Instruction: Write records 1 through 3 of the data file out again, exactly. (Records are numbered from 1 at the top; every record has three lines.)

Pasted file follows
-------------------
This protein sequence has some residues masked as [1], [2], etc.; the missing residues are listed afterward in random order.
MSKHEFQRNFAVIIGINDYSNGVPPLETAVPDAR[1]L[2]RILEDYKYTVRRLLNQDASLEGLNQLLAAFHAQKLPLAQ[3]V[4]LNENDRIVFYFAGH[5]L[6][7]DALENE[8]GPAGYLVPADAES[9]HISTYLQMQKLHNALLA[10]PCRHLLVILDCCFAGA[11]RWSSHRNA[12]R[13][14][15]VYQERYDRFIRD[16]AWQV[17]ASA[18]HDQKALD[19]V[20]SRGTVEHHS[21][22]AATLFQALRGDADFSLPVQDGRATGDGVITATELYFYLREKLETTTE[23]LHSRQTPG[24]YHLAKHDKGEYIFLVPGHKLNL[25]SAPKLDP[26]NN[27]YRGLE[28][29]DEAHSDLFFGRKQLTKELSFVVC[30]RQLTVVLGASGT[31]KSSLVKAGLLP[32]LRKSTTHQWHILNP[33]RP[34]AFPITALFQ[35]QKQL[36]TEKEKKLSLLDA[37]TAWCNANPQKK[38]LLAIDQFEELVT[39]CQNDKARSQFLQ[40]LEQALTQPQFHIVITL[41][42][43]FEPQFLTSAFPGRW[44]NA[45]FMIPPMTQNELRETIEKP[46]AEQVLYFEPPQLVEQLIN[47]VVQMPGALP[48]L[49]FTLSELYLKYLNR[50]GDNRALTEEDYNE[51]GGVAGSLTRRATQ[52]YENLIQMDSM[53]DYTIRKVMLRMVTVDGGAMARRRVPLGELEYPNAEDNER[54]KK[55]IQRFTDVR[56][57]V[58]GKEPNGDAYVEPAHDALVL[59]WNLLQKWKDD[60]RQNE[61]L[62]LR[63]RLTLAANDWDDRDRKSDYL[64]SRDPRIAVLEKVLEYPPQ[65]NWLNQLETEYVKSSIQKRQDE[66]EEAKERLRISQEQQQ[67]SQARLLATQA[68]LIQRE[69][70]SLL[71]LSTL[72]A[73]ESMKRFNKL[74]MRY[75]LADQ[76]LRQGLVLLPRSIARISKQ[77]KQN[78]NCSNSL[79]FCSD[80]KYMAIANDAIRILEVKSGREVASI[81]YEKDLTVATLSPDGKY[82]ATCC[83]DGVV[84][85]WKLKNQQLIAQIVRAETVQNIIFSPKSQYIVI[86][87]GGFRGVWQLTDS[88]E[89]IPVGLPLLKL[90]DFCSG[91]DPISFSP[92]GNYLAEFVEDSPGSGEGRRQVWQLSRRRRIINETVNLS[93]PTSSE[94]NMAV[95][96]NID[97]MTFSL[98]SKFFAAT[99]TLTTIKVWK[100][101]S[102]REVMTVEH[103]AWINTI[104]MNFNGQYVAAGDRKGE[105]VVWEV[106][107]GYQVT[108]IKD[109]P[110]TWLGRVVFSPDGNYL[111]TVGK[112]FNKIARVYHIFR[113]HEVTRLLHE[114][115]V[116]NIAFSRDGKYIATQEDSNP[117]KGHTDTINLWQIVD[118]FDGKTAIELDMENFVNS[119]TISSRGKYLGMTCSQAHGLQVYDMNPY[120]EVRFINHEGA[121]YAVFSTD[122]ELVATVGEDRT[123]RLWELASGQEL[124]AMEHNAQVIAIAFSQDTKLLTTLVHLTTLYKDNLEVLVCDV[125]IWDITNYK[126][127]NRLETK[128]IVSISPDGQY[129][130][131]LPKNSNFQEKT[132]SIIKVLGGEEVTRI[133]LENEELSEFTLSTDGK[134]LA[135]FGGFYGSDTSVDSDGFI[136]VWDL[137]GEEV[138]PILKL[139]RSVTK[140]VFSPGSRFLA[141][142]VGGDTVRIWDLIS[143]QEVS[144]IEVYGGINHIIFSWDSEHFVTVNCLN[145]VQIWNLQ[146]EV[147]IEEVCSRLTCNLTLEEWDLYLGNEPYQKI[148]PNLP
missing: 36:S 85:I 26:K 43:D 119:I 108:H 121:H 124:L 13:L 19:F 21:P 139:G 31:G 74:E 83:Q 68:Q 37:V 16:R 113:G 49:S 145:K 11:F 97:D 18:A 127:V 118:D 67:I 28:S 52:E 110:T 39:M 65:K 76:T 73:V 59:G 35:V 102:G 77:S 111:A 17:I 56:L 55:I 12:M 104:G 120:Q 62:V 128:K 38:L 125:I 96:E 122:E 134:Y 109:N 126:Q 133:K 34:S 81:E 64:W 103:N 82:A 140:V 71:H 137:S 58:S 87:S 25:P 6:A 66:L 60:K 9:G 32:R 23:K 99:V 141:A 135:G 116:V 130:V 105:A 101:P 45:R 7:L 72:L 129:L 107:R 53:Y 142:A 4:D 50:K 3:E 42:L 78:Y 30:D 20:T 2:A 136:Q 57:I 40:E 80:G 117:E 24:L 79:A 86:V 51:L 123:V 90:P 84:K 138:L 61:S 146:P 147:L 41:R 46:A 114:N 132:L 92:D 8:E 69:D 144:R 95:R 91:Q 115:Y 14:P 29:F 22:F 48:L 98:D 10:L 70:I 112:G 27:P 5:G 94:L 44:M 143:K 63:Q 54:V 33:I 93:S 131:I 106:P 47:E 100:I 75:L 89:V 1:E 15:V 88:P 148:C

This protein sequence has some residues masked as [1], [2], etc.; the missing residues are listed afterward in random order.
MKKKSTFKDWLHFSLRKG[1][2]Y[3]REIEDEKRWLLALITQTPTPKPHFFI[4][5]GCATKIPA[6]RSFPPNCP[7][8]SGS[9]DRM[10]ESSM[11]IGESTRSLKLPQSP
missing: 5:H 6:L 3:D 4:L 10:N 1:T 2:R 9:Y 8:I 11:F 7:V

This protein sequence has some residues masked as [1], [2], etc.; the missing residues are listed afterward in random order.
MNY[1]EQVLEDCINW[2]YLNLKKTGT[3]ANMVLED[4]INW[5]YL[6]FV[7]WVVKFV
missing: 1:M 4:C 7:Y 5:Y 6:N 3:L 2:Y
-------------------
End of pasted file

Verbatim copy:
This protein sequence has some residues masked as [1], [2], etc.; the missing residues are listed afterward in random order.
MSKHEFQRNFAVIIGINDYSNGVPPLETAVPDAR[1]L[2]RILEDYKYTVRRLLNQDASLEGLNQLLAAFHAQKLPLAQ[3]V[4]LNENDRIVFYFAGH[5]L[6][7]DALENE[8]GPAGYLVPADAES[9]HISTYLQMQKLHNALLA[10]PCRHLLVILDCCFAGA[11]RWSSHRNA[12]R[13][14][15]VYQERYDRFIRD[16]AWQV[17]ASA[18]HDQKALD[19]V[20]SRGTVEHHS[21][22]AATLFQALRGDADFSLPVQDGRATGDGVITATELYFYLREKLETTTE[23]LHSRQTPG[24]YHLAKHDKGEYIFLVPGHKLNL[25]SAPKLDP[26]NN[27]YRGLE[28][29]DEAHSDLFFGRKQLTKELSFVVC[30]RQLTVVLGASGT[31]KSSLVKAGLLP[32]LRKSTTHQWHILNP[33]RP[34]AFPITALFQ[35]QKQL[36]TEKEKKLSLLDA[37]TAWCNANPQKK[38]LLAIDQFEELVT[39]CQNDKARSQFLQ[40]LEQALTQPQFHIVITL[41][42][43]FEPQFLTSAFPGRW[44]NA[45]FMIPPMTQNELRETIEKP[46]AEQVLYFEPPQLVEQLIN[47]VVQMPGALP[48]L[49]FTLSELYLKYLNR[50]GDNRALTEEDYNE[51]GGVAGSLTRRATQ[52]YENLIQMDSM[53]DYTIRKVMLRMVTVDGGAMARRRVPLGELEYPNAEDNER[54]KK[55]IQRFTDVR[56][57]V[58]GKEPNGDAYVEPAHDALVL[59]WNLLQKWKDD[60]RQNE[61]L[62]LR[63]RLTLAANDWDDRDRKSDYL[64]SRDPRIAVLEKVLEYPPQ[65]NWLNQLETEYVKSSIQKRQDE[66]EEAKERLRISQEQQQ[67]SQARLLATQA[68]LIQRE[69][70]SLL[71]LSTL[72]A[73]ESMKRFNKL[74]MRY[75]LADQ[76]LRQGLVLLPRSIARISKQ[77]KQN[78]NCSNSL[79]FCSD[80]KYMAIANDAIRILEVKSGREVASI[81]YEKDLTVATLSPDGKY[82]ATCC[83]DGVV[84][85]WKLKNQQLIAQIVRAETVQNIIFSPKSQYIVI[86][87]GGFRGVWQLTDS[88]E[89]IPVGLPLLKL[90]DFCSG[91]DPISFSP[92]GNYLAEFVEDSPGSGEGRRQVWQLSRRRRIINETVNLS[93]PTSSE[94]NMAV[95][96]NID[97]MTFSL[98]SKFFAAT[99]TLTTIKVWK[100][101]S[102]REVMTVEH[103]AWINTI[104]MNFNGQYVAAGDRKGE[105]VVWEV[106][107]GYQVT[108]IKD[109]P[110]TWLGRVVFSPDGNYL[111]TVGK[112]FNKIARVYHIFR[113]HEVTRLLHE[114][115]V[116]NIAFSRDGKYIATQEDSNP[117]KGHTDTINLWQIVD[118]FDGKTAIELDMENFVNS[119]TISSRGKYLGMTCSQAHGLQVYDMNPY[120]EVRFINHEGA[121]YAVFSTD[122]ELVATVGEDRT[123]RLWELASGQEL[124]AMEHNAQVIAIAFSQDTKLLTTLVHLTTLYKDNLEVLVCDV[125]IWDITNYK[126][127]NRLETK[128]IVSISPDGQY[129][130][131]LPKNSNFQEKT[132]SIIKVLGGEEVTRI[133]LENEELSEFTLSTDGK[134]LA[135]FGGFYGSDTSVDSDGFI[136]VWDL[137]GEEV[138]PILKL[139]RSVTK[140]VFSPGSRFLA[141][142]VGGDTVRIWDLIS[143]QEVS[144]IEVYGGINHIIFSWDSEHFVTVNCLN[145]VQIWNLQ[146]EV[147]IEEVCSRLTCNLTLEEWDLYLGNEPYQKI[148]PNLP
missing: 36:S 85:I 26:K 43:D 119:I 108:H 121:H 124:L 13:L 19:F 21:P 139:G 31:G 74:E 83:Q 68:Q 37:V 16:R 113:G 49:S 145:K 11:F 97:D 18:A 127:V 118:D 67:I 28:S 52:E 110:T 39:M 65:K 76:T 73:V 59:G 35:V 102:G 77:S 111:A 17:I 56:L 55:I 12:M 104:G 120:Q 62:V 128:K 38:L 125:I 96:E 122:E 134:Y 109:N 126:Q 133:K 34:S 81:E 64:W 103:N 82:A 140:V 71:H 137:S 58:S 87:S 25:P 6:A 66:L 60:K 9:G 32:R 23:K 99:V 141:A 135:G 116:V 130:V 105:A 101:P 45:R 7:L 72:L 129:L 107:R 53:Y 142:A 4:D 50:K 3:E 42:L 78:Y 30:D 20:T 2:A 136:Q 57:I 40:E 80:G 117:E 24:L 79:A 86:V 51:L 123:V 90:P 84:K 138:L 61:S 146:P 147:L 41:R 46:A 114:N 132:L 92:D 8:E 69:D 144:R 95:R 91:Q 115:Y 14:P 29:F 22:F 48:L 98:D 10:L 70:I 112:G 27:P 5:G 94:L 44:M 143:K 63:Q 54:V 33:I 93:S 131:I 106:P 47:E 100:I 75:L 89:V 1:E 15:V 88:P 148:C

This protein sequence has some residues masked as [1], [2], etc.; the missing residues are listed afterward in random order.
MKKKSTFKDWLHFSLRKG[1][2]Y[3]REIEDEKRWLLALITQTPTPKPHFFI[4][5]GCATKIPA[6]RSFPPNCP[7][8]SGS[9]DRM[10]ESSM[11]IGESTRSLKLPQSP
missing: 5:H 6:L 3:D 4:L 10:N 1:T 2:R 9:Y 8:I 11:F 7:V

This protein sequence has some residues masked as [1], [2], etc.; the missing residues are listed afterward in random order.
MNY[1]EQVLEDCINW[2]YLNLKKTGT[3]ANMVLED[4]INW[5]YL[6]FV[7]WVVKFV
missing: 1:M 4:C 7:Y 5:Y 6:N 3:L 2:Y